Krampus — Krampus is a delightful, deranged revision to the standard dysfunctional family Christmas film. It begins as one, with a slew of perfectly cast character archetypes — Toni Collette as a controlling mom, David Koechner as her gun-toting, obnoxious brother-in-law — trapped inside a home for the holidays. The first third of the movie is sharply written, but fairly standard. They bicker at dinner, pick at each other’s life choices and complain about the cooking. Then Max (Emjay Anthony), a young boy teetering on the edge of believing in Santa, is ridiculed by his cousins into tearing up his letter for the North Pole.
From here, Krampus comes unhinged in the best possible way. Max’s lack of faith disturbs St. Nick’s evil twin, a monstrous, horned demon who lands in the neighborhood with a band of demented elves and possessed Christmas toys. Director Michael Dougherty orchestrates a gleeful spectacle of it all, finding a perfect tone that blends absurdity with terror. From gingerbread men cackling as they fire a nail gun at someone to a giant clown jack-in-the-box that eats children, Krampus is filled with some wonderfully terrifying imagery. The ending slightly cheapens the overall effect of everything before it, but I can see this movie becoming a welcome holiday alternative whenever someone suggests that we watch The Santa Clause for the 800th time. Grade: B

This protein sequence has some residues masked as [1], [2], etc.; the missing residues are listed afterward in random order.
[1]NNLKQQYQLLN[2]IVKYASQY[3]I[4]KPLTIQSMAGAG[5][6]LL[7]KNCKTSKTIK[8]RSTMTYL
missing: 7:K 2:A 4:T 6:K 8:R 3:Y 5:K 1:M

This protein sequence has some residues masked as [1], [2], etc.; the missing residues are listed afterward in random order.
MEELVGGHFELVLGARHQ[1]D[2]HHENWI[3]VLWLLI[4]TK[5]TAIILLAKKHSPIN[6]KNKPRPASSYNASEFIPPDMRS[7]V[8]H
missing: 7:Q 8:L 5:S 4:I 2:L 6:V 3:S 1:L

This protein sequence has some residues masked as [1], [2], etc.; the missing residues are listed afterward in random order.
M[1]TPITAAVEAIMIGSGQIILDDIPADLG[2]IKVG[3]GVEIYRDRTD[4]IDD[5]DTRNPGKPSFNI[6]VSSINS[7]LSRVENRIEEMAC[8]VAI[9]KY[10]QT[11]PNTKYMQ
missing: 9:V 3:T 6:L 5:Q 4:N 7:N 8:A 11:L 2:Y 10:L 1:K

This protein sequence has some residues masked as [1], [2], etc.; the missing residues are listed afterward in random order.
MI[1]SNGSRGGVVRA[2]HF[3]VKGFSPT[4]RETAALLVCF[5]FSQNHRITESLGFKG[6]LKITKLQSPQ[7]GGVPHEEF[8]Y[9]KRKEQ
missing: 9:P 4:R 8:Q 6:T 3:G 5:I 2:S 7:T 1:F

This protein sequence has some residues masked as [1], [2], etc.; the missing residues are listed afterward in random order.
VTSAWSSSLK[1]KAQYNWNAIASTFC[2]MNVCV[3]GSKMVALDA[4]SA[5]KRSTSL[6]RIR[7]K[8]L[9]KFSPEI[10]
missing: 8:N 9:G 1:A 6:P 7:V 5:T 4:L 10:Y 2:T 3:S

A Most Wanted Man Directed by: Anton Corbijn Written by: Andrew Bovell (screenplay), John le Carré (novel) Starring: Philip Seymour Hoffman, Grigoriy Dobrygin, Rachel McAdams and Robin Wright
Though this John le Carré adaptation switches between being a generic spy caper and a thrilling one, it was a great moviegoing experience for me simply because it was the last new movie I’ll ever see with Philip Seymour Hoffman in a leading role. Yes, he’ll return as a supporting player in the final Hunger Games installment(s), and his debut in the last movie was filled with promise; but this is his last time at center stage, and I’m glad (but not surprised) that he knocks it out of the park.
A Most Wanted Man, directed by Anton Corbijn, is several steps behind the flashes of mastery in Tomas Alfredson’s take on le Carré’s Tinker Tailor Soldier Spy, and it even copies many of the visual elements used in that movie. There are brightly colored rooms filled with drab spies speaking cryptically, and windowless, deglamorized operation hubs that felt lifted from the world of Alfredson’s film. Though both movies benefit greatly from fantastic central performances, A Most Wanted Man’s winding, post-9/11 paranoia narrative doesn’t establish character nearly as well.